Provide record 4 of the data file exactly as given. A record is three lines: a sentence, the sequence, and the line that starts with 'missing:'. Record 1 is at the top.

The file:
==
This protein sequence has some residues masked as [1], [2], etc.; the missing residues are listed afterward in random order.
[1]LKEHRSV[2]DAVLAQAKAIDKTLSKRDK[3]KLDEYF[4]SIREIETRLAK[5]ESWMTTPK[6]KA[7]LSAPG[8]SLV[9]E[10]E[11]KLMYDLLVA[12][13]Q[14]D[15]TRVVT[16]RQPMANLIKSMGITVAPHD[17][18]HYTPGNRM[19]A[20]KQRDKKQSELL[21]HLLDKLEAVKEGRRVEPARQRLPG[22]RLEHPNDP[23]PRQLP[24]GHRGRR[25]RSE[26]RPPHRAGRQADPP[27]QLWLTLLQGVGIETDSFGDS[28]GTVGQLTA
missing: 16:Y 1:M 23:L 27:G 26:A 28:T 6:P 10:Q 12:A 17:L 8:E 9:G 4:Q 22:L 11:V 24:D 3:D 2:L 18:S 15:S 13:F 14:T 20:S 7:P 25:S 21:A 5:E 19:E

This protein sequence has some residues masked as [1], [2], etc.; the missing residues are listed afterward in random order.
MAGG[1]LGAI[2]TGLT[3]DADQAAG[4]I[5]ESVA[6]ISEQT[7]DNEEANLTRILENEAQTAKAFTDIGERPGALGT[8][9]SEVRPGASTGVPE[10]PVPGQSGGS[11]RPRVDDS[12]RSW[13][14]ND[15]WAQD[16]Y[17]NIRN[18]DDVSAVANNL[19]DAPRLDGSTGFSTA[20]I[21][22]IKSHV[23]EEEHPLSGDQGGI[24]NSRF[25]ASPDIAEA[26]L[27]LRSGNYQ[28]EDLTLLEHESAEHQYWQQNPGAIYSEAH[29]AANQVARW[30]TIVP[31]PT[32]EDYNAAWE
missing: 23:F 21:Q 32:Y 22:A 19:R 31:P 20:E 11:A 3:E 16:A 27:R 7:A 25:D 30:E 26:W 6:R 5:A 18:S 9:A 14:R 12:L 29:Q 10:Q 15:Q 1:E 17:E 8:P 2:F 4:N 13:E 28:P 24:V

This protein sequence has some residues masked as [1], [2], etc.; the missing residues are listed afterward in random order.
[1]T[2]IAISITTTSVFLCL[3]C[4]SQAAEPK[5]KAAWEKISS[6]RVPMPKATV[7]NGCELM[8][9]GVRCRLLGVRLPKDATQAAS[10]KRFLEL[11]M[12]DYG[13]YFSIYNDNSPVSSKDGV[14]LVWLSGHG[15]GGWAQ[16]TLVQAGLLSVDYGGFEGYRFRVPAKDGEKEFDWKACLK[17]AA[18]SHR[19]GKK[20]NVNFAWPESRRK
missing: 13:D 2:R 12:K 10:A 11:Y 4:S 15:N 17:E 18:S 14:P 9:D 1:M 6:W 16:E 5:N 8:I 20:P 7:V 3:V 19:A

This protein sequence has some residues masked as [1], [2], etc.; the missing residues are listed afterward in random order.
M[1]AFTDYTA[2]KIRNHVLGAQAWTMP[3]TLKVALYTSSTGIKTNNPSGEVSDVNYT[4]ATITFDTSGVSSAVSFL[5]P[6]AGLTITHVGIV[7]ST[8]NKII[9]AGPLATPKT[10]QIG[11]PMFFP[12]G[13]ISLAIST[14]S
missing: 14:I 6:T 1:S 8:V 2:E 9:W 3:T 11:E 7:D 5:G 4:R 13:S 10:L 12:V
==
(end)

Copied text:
This protein sequence has some residues masked as [1], [2], etc.; the missing residues are listed afterward in random order.
M[1]AFTDYTA[2]KIRNHVLGAQAWTMP[3]TLKVALYTSSTGIKTNNPSGEVSDVNYT[4]ATITFDTSGVSSAVSFL[5]P[6]AGLTITHVGIV[7]ST[8]NKII[9]AGPLATPKT[10]QIG[11]PMFFP[12]G[13]ISLAIST[14]S
missing: 14:I 6:T 1:S 8:V 2:E 9:W 3:T 11:E 7:D 5:G 4:R 13:S 10:L 12:V